An easy-to-grow perennial succulent, the vase-shaped aloe vera plant features spiny-edged, light-green leaves that emerge from the center of the plant. Originating in Africa, aloe vera grows very slowly and requires little maintenance. The plant provides a variety of benefits including medicinal use as well as making a beautiful garden specimen sure to grab attention.
Burns and Frostbite
As far back as 1500 B.C., people in ancient Egypt used the gooey liquid from the aloe plant’s leaves to treat burns. A review of medical literature by the University of Texas concluded that aloe gel helps promote healing of wounds while preventing progressive skin damage caused by burns and frostbite. The gel works by penetrating the injured tissue while relieving pain in the area. It also reduces inflammation and helps increase blood flow to the injured area.
The gel from the aloe plant’s leaves makes a good moisturizer for the skin. A variety of commercially sold moisturizers and cosmetics contain aloe as one of their key moisturizing ingredients. Some companies claim aloe helps deter skin aging, but it more accurately helps diminish blemishes as it moisturizes them.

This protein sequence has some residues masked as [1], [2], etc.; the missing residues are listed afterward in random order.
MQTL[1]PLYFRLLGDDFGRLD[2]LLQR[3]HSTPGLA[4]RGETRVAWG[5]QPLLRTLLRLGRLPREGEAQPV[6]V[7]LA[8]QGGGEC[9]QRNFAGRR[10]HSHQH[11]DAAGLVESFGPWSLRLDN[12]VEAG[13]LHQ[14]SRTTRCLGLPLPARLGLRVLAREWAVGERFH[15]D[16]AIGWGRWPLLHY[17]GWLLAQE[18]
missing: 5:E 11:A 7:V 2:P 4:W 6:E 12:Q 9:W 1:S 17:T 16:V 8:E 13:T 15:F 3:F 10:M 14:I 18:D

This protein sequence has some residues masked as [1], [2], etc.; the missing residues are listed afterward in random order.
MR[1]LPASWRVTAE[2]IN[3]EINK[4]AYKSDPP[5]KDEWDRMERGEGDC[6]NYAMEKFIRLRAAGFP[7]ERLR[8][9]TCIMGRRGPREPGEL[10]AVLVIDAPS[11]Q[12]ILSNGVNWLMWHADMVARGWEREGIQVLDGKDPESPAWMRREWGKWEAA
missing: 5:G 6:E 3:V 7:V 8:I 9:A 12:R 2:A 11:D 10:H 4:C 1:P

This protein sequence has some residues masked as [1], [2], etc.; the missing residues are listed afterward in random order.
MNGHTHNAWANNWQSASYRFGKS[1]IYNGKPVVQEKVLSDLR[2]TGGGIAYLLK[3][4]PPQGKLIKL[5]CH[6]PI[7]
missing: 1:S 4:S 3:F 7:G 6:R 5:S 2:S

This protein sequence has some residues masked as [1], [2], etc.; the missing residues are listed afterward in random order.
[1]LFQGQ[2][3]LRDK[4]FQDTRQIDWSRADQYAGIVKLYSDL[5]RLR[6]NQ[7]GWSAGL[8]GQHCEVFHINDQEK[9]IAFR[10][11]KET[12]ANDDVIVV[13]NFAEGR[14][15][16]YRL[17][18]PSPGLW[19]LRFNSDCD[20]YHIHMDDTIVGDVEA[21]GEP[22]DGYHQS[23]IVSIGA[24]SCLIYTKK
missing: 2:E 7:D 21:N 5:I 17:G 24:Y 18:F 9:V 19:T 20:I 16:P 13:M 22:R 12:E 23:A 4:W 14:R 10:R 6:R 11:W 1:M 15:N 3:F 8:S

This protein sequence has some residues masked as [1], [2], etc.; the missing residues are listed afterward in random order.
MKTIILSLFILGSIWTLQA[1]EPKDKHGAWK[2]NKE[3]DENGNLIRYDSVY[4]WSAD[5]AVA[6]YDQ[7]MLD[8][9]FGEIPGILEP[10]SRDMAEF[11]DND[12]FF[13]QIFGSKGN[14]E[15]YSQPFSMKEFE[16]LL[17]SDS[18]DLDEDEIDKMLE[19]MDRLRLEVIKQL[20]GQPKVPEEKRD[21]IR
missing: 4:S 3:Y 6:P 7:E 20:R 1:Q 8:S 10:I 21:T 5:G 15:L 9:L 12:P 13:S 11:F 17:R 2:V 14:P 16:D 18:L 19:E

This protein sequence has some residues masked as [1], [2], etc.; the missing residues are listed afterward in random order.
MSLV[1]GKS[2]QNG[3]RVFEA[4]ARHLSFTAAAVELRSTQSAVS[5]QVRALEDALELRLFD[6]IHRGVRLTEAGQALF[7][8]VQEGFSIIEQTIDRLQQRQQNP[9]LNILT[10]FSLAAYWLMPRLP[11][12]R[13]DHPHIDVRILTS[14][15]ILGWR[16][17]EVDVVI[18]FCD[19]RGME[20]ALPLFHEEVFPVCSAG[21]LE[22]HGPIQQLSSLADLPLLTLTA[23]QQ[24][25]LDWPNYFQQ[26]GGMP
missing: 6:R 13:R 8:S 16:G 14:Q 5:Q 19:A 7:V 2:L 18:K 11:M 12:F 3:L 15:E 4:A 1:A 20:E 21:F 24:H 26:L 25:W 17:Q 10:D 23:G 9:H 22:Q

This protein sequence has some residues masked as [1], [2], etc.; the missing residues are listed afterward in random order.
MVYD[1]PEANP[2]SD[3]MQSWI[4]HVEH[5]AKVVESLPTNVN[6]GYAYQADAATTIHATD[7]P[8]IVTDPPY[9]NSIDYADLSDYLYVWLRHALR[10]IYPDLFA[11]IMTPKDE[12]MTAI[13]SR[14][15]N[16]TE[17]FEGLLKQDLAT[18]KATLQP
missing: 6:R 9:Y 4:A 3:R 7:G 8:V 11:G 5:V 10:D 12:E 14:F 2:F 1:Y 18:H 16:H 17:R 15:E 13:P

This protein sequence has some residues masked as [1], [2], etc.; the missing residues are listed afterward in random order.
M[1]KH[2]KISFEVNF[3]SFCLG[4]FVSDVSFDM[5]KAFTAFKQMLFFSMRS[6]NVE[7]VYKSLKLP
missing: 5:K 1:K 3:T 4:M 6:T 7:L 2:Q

Aloe works great as a ground cover or as a specimen in a rock garden. The plant also makes a showy, although small, accent plant. Aloe looks great in a border. Group a bunch of the plants together for a tropical-looking mass planting. Aloe looks a bit like a cactus or tropical flower, and when the plant’s showy, reddish blooms appear, it grabs attention. The plants thrive in hardiness zones 9 to 11 where it grows up to 2 feet in height with a spread as wide as 3 feet. Aloe prefers well-drained soil with full to partial sun.
Aloe grows well in containers, allowing gardeners to put the plant outside in warm weather and bring it inside in cold conditions. The plant cannot tolerate temperatures below 40 degrees F, so some people grow aloe as an indoor plant on their windowsill, breaking off a leaf when they need the liquid for medicinal purposes. Whether grown inside or outside, the plant requires indirect sunlight with well-drained and porous, sandy potting soil. Avoid over-watering the soil.
Many people rely on aloe vera juice for its help in relieving gastrointestinal problems. The juice consists of diluted aloe vera gel mixed with water and citric acid or other preservatives. Sometimes it’s mixed with herbal extracts or juice from other fruits. Just a teaspoonful of the juice helps; take more, and you may find it also works as a bothersome laxative.
- Types of Aloe Plants
- Cut Aloe Roots
- Plants That Look Like Aloe
- Aloe Vera Plant Types
- Split Aloe Plants
- Care for a 'Vera Jameson' Sedum
- Water Aloe
- Soil for Aloe Vera Plants
- Information on the Aloe Vera Plant
- House Plants That Can Heal Burns & Cuts
- Plants That Look Like Aloe Vera
- Aloe Vera Plants & Animals